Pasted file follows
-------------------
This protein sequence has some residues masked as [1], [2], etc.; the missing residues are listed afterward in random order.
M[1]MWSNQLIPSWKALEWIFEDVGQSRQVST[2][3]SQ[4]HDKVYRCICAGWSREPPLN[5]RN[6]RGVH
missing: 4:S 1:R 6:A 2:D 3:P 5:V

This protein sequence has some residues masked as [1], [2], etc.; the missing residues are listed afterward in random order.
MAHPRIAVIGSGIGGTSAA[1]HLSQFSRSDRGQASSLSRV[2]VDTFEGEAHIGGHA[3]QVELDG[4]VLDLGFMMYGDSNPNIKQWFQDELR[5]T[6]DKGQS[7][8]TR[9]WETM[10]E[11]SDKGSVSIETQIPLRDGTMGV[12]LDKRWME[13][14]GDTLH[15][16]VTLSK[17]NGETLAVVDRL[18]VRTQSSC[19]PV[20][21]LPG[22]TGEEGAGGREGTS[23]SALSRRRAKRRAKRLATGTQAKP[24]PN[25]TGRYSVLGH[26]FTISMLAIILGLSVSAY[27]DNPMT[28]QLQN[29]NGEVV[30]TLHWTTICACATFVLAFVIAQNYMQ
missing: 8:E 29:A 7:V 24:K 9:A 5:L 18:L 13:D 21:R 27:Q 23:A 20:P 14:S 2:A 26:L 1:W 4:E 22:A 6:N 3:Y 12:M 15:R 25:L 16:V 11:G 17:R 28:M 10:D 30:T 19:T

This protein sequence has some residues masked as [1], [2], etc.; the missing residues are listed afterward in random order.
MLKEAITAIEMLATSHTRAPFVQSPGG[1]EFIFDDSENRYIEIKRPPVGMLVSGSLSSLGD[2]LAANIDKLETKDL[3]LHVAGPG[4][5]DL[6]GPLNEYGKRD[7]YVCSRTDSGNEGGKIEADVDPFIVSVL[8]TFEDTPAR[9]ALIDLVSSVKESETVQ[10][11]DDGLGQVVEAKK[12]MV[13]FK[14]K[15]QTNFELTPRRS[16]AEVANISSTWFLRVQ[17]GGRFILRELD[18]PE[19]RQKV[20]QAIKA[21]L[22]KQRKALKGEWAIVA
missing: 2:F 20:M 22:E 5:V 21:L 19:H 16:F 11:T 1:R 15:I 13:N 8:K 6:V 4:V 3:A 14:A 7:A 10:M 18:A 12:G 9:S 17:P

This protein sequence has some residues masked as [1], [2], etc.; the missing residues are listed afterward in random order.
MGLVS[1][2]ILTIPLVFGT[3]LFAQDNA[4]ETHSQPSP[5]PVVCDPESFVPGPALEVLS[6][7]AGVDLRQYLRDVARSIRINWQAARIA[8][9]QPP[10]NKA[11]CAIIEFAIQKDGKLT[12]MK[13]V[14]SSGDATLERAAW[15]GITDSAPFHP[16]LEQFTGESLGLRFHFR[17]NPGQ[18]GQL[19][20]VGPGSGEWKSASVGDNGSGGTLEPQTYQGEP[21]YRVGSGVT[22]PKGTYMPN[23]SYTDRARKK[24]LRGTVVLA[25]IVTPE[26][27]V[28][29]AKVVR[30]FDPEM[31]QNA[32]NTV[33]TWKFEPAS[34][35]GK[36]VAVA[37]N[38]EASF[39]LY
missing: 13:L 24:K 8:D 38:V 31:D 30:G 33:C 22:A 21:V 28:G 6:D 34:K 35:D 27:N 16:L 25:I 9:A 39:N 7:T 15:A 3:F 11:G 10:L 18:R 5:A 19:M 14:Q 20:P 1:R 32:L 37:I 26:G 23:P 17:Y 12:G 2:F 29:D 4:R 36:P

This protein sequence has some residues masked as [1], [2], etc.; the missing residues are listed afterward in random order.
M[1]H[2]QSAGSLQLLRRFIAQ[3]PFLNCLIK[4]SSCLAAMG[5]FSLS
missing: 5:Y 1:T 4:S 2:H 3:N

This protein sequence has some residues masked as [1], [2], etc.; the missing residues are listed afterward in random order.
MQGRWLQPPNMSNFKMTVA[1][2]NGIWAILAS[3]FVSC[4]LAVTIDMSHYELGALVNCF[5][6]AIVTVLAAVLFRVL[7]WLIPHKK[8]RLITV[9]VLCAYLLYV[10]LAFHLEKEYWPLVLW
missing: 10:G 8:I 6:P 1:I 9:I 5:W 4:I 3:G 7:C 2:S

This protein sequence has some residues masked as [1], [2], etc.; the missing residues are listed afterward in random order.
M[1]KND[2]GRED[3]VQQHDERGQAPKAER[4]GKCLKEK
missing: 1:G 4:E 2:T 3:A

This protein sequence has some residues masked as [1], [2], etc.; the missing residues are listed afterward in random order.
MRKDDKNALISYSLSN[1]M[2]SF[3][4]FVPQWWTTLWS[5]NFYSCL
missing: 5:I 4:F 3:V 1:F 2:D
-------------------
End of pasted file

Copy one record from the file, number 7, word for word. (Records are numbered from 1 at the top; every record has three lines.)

This protein sequence has some residues masked as [1], [2], etc.; the missing residues are listed afterward in random order.
M[1]KND[2]GRED[3]VQQHDERGQAPKAER[4]GKCLKEK
missing: 1:G 4:E 2:T 3:A